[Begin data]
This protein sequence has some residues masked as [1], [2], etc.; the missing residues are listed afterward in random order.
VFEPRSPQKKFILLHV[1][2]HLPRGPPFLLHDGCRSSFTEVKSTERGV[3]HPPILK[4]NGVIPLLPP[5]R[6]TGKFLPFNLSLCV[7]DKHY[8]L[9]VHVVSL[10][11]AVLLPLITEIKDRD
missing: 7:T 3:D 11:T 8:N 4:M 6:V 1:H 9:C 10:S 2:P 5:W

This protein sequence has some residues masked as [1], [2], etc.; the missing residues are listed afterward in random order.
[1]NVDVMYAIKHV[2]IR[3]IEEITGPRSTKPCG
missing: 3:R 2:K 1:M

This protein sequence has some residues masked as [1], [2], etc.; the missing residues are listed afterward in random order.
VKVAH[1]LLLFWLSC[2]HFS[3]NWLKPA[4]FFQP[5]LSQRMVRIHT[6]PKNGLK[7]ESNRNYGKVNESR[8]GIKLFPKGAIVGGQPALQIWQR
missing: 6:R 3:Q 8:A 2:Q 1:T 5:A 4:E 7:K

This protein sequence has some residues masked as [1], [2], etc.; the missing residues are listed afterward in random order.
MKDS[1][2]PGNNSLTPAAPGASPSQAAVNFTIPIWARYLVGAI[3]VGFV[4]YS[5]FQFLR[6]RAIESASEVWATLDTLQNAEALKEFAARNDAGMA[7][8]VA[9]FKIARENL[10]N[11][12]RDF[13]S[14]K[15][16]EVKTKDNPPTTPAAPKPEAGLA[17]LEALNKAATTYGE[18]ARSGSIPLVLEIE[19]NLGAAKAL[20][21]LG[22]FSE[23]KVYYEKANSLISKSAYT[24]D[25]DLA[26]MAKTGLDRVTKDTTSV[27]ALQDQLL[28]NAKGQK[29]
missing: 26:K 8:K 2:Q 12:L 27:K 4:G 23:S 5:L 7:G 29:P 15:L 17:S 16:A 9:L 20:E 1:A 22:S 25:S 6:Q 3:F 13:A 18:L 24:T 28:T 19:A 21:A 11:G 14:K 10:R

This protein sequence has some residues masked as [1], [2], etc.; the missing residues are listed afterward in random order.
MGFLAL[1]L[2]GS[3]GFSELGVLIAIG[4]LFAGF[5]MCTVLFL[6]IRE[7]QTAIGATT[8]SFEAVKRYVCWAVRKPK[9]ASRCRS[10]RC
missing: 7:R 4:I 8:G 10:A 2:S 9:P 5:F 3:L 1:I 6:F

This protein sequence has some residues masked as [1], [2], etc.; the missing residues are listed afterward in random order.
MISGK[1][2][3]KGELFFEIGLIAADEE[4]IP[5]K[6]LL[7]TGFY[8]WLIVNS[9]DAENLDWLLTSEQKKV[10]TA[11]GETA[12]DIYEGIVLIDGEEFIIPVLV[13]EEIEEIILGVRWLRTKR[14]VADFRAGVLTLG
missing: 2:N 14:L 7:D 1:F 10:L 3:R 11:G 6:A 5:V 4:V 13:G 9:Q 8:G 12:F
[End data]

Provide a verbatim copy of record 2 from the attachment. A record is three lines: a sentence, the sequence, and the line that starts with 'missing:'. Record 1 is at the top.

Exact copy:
This protein sequence has some residues masked as [1], [2], etc.; the missing residues are listed afterward in random order.
[1]NVDVMYAIKHV[2]IR[3]IEEITGPRSTKPCG
missing: 3:R 2:K 1:M